• Covered entities must take action within 30 days of the request;
  • Covered entities must provide the PHI in the form and format and manner of access requested by the individual if it is “readily producible” in that manner; and
  • The individual may be charged only a reasonable, cost-based fee that complies with 45 CFR 164.524(c) (4).

(2016 Guidance, available at https://www.hhs.gov/hipaa/for-professionals/privacy/guidance/access/index.html). Together, the 2013 Omnibus Rule and the 2016 Guidance saddled covered entities with additional obligations and costs that were not required by the HITECH Act much to the chagrin of medical records departments and document production companies.

The Ciox Health Decision. In 2018, Ciox Health sued HHS, arguing that the Third Party Directive and Patient Rate limitation exceeded HHS authority. (Ciox Health, LLC v. Azar, Case No. 18-cv-00040 (APM) (D.D.C. 2018)). On January 23, 2020, the federal D.C. District Court agreed:

the court (1) declares unlawful and vacates the 2013 Omnibus Rule insofar as it expands the HITECH Act’s third-party directive beyond requests for a copy of “an [EHR] with respect to [PHI] of an individual … in an electronic format,” … and (2) declares unlawful and vacates the 2016 Guidance insofar as it … extends the Patient Rate to reach third-party directives.

(Memorandum Opinion at p.55). On January 28, 2020, the OCR issued a notice acknowledging the Ciox Health decision, confirmed its responsibility to comply, but confirming that it would “continue to enforce the right of access provisions in 45 C.F.R. § 164.524 that are not restricted by the court order.” (Available at https://www.hhs.gov/hipaa/court-order-right-of-access/index.html)

The Net Effect. Here is the net of the Ciox Health decision and the remaining HIPAA rules:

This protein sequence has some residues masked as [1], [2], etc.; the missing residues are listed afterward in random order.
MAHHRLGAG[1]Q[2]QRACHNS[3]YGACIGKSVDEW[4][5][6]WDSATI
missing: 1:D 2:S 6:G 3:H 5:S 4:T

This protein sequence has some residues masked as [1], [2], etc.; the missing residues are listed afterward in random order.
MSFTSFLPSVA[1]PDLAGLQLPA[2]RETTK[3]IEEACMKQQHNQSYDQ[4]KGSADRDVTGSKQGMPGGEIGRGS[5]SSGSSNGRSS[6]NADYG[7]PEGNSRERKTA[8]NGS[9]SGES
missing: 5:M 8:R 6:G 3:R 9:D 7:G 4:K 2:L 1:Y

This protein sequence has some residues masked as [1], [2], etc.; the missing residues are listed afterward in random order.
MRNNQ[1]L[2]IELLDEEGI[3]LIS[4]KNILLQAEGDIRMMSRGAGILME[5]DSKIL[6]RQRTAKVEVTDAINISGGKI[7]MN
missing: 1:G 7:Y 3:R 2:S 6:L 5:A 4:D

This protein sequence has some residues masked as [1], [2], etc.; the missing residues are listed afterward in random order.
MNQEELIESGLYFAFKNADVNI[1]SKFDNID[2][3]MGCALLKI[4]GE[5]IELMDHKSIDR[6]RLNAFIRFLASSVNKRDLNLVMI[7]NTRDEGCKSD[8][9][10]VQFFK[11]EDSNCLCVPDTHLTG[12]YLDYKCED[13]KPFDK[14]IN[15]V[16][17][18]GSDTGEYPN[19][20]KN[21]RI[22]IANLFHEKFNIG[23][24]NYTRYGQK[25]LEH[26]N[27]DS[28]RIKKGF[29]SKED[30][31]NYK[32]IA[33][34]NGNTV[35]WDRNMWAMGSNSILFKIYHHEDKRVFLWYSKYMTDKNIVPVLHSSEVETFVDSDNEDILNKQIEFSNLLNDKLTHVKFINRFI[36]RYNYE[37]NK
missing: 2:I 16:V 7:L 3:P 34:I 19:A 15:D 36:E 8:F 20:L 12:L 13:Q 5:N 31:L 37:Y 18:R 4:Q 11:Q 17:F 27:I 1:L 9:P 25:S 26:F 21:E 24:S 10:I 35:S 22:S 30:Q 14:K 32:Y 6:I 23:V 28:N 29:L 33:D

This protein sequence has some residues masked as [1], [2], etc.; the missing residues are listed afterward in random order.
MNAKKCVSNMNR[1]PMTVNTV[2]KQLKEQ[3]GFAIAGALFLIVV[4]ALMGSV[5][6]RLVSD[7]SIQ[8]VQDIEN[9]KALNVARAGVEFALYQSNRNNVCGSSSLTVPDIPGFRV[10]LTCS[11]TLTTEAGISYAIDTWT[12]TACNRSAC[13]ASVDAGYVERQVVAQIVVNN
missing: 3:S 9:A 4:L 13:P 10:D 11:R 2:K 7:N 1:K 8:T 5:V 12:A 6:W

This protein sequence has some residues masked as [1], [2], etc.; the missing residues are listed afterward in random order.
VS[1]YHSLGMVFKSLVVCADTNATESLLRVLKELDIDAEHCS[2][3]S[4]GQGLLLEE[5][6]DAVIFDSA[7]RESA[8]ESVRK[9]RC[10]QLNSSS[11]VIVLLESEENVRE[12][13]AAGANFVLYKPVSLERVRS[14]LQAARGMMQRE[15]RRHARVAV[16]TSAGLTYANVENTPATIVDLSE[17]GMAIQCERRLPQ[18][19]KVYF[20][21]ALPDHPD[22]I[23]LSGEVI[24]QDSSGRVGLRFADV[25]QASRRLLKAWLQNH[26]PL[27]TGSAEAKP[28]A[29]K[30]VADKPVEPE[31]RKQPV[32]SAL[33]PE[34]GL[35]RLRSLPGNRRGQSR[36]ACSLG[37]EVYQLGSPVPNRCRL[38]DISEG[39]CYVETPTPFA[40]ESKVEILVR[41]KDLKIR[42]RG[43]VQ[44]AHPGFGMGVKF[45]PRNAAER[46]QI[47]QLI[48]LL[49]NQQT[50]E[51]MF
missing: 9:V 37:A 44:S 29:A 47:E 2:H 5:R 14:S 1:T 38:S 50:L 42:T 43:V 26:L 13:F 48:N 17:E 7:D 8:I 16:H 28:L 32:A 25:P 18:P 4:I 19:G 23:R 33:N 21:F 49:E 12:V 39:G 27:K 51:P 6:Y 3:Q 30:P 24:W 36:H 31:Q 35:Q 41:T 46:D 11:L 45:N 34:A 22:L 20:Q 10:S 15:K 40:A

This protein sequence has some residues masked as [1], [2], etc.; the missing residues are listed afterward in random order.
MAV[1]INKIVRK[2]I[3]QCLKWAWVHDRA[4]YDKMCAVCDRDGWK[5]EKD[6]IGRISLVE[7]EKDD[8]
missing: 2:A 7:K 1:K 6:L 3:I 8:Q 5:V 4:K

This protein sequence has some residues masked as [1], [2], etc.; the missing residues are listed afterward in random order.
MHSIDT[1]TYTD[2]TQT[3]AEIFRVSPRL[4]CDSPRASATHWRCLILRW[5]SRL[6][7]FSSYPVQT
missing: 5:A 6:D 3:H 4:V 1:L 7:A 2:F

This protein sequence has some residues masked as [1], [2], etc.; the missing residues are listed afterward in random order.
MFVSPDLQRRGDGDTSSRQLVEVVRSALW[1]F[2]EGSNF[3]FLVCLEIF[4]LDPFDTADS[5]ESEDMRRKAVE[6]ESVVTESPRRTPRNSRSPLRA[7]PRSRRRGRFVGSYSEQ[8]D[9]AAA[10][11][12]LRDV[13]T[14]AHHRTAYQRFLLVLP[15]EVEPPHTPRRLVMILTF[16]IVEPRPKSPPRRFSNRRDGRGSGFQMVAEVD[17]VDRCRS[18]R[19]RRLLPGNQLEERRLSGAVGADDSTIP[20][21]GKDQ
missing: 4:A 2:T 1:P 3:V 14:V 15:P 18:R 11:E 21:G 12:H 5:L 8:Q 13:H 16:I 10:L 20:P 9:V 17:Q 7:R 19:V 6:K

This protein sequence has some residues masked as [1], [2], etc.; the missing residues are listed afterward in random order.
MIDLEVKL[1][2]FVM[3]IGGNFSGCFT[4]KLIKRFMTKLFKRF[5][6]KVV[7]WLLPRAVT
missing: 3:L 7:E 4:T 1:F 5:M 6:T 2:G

1. Patient Requests to Transmit ePHI. The Third Party Directive established by the HITECH Act remains in effect as to ePHI: if a covered entity maintains an individual’s health information in electronic format, the individual may “direct the covered entity to transmit such copy directly to an entity or person designed by the individual, provided that any such choice is clear, conspicuous and specific.” (42 U.S.C. § 17935(e)(1); see also 45 C.F.R. § 164.524(c)(3)(ii)). According to HHS, “[t]he individual's request must be in writing, signed by the individual, and clearly identify the designated person and where to send the copy of protected health information.” (45 C.F.R. § 164.524(c)(3)(ii)). In responding to such requests, the covered entity is not bound by the Patient Rate, i.e., the covered entity may charge more than the “reasonable cost-based fee” that would apply if the covered entity were producing the records to the individual. (See id. at § 164.524(c)(4)). Note, however, that excessive fees may violate HIPAA’s prohibition on selling PHI. (Id. at § 164.502(a)(5)(ii); 2016 Guidance).